USE OF FORCE IN DEFENSE OF OTHERS

The cats have invited their retired friend, the Old Tom, who lives in the San Juans, to spend a weekend at our condo in Yachats. Because of the distance, he will fly from Seattle to Medford and spend the night at our house, and we will all drive to the coast the next day.   I reiterate to the cats my concerns about having him as a houseguest – shedding fur, and worse—but they insist, and I am unable to refuse since our co-tenancy agreement has no restriction on whom they can invite to stay at the condo.

We pick up the Old Tom at the airport, and he looks worse than when I saw him last —missing patches of fur, visible scars, stiff joints, graying muzzle—I don’t understand what the cats see in him. We deposit his overnight bag in the guest room, where I have placed a box of fresh litter with the hope that he still has bladder control and can remember how to use a litter box.

The cats announce that they are going outdoors before dinner, and I caution them to stay off your property. I remind them that they were caught trespassing, and you, our next door neighbor, allow Bowser to run loose now that there is an invisible electric fence separating our properties. They wink at each and exit the house. I watch them from the window as they head straight toward your property. The Old Tom wants out, as well, and I open the door once again as he walks, slowly, down the steps in obvious pain.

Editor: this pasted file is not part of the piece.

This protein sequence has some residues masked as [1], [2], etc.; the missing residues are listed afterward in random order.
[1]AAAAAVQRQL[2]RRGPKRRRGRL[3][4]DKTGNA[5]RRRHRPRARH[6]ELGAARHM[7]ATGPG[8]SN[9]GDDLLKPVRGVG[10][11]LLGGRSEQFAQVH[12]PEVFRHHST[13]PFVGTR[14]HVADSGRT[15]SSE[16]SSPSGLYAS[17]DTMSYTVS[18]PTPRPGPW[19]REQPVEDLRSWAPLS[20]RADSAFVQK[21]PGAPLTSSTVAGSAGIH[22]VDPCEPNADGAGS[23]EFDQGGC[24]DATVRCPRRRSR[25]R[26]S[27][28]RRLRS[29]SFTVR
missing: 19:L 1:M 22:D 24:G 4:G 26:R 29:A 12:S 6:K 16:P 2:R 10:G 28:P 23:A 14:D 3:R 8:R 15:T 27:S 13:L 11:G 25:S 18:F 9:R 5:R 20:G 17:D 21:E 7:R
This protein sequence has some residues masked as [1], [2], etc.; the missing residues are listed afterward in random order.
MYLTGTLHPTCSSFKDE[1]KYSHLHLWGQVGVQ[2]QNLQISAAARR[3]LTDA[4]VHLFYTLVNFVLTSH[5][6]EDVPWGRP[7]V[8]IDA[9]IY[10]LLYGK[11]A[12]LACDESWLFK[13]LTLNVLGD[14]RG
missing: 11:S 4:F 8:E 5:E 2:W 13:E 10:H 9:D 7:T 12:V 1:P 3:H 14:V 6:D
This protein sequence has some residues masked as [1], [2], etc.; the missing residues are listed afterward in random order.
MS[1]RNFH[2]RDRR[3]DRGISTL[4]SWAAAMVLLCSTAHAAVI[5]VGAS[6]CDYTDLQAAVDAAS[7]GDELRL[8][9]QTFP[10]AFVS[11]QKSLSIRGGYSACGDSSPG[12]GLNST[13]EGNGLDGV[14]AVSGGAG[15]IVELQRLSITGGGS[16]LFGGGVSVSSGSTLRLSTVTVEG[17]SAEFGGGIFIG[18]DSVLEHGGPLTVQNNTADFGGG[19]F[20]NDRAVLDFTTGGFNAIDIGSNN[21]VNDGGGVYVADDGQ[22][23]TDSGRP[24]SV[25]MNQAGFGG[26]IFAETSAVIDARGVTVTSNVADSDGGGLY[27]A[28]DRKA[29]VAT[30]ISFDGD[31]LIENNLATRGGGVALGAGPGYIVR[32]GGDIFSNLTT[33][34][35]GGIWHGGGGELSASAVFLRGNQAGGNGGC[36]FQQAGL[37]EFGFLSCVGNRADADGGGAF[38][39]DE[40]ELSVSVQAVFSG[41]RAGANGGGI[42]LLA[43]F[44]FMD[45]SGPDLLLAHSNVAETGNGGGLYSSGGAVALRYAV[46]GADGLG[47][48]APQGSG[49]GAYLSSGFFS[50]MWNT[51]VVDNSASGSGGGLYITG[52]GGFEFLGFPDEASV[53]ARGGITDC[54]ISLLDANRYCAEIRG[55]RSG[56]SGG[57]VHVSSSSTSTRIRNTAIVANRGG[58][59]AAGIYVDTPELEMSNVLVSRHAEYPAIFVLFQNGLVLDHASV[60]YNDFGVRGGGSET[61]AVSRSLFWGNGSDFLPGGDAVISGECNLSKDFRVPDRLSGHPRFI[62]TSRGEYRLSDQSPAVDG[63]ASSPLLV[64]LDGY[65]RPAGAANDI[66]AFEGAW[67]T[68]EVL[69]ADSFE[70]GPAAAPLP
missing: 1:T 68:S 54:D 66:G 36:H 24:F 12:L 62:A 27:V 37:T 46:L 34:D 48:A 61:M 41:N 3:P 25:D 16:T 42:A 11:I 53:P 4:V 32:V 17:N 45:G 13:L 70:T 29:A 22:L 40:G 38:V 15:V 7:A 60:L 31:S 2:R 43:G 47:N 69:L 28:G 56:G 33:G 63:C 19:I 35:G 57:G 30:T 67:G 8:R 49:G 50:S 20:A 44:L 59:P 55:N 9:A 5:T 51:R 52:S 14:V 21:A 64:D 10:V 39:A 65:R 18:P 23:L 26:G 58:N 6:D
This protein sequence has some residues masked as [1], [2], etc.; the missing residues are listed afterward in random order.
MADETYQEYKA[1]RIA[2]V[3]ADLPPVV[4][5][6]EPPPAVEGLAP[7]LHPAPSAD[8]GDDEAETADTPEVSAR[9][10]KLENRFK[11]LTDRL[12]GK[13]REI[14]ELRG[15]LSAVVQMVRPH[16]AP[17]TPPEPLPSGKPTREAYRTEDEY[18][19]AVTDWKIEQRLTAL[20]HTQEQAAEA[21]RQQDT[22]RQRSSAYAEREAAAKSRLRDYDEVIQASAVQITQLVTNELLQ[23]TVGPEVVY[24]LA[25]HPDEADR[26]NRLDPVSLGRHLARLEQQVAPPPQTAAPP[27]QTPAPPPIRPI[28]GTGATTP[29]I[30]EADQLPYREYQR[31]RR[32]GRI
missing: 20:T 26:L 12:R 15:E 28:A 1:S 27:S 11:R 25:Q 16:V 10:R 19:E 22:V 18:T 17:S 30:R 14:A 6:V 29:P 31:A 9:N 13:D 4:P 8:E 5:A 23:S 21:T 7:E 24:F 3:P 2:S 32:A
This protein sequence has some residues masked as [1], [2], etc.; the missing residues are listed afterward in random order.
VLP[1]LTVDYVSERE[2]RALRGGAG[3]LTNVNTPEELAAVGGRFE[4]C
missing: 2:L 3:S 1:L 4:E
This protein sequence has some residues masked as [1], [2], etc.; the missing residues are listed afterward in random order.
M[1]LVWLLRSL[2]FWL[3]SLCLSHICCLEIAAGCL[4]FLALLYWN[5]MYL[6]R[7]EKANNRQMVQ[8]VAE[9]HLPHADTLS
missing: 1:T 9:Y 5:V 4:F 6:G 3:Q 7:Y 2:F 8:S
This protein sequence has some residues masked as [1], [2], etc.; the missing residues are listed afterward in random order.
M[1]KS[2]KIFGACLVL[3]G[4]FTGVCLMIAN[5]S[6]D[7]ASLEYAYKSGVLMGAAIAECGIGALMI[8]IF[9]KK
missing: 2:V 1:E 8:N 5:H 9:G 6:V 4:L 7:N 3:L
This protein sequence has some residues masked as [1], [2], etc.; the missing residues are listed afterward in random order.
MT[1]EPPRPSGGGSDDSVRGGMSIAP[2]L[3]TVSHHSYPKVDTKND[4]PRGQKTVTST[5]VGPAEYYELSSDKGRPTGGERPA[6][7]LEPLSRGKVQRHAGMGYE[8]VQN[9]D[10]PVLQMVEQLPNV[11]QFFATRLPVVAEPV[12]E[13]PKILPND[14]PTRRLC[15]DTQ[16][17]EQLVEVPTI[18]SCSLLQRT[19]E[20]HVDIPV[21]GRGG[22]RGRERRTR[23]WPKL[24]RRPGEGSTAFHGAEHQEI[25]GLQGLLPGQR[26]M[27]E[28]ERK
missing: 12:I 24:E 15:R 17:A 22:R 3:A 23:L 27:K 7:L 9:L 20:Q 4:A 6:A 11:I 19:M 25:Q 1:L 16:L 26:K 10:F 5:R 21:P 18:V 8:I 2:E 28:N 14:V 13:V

The cats head toward Bowser’s doghouse to see if they can steal his toy bone, as they have done in the past. As they approach the doghouse, which is inside an enclosure next to your house, Bowser rushes over and corners them, with no way out. He finally has his chance to pay them back for humiliating him, cheating him, and shocking him with the Shock-A-dog invisible electric fence. Bowser bares his teeth and snarls and starts to lunge at the cats when, out of nowhere, the Old Tom pounces on his back and rips fur from his head and neck. Bowser howls and runs to the dog door and inside your house. You see his wound and rush him to the vet. When you return, you demand that I pay the vet bill.

“I am not responsible for your vet bill,” I say, “even assuming that I am responsible for the conduct of our guest, the Old Tom.” “How do you figure that,” you demand. ”The Old Tom used reasonable force in defense of the cats from imminent harm, and that is a defense to a claim for Bowser’s injuries.” “But Bowser wouldn’t hurt a flea,” you say. At this the cats let out a meow and mimic Bowser scratching himself. This does not improve the situation. “We’ll see you in court,” you snarl, and leave with Bowser at your heals. I glare at the cats, who, once again, have managed to make our lives difficult, but they seem unconcerned as they lick their fur. The Old Tom is snoring quietly in his sleep.

Allen Drescher has practiced law in Ashland and Southern Oregon since 1973. His practice areas include real estate, business law, estate planning and elder law.    

© Allen Drescher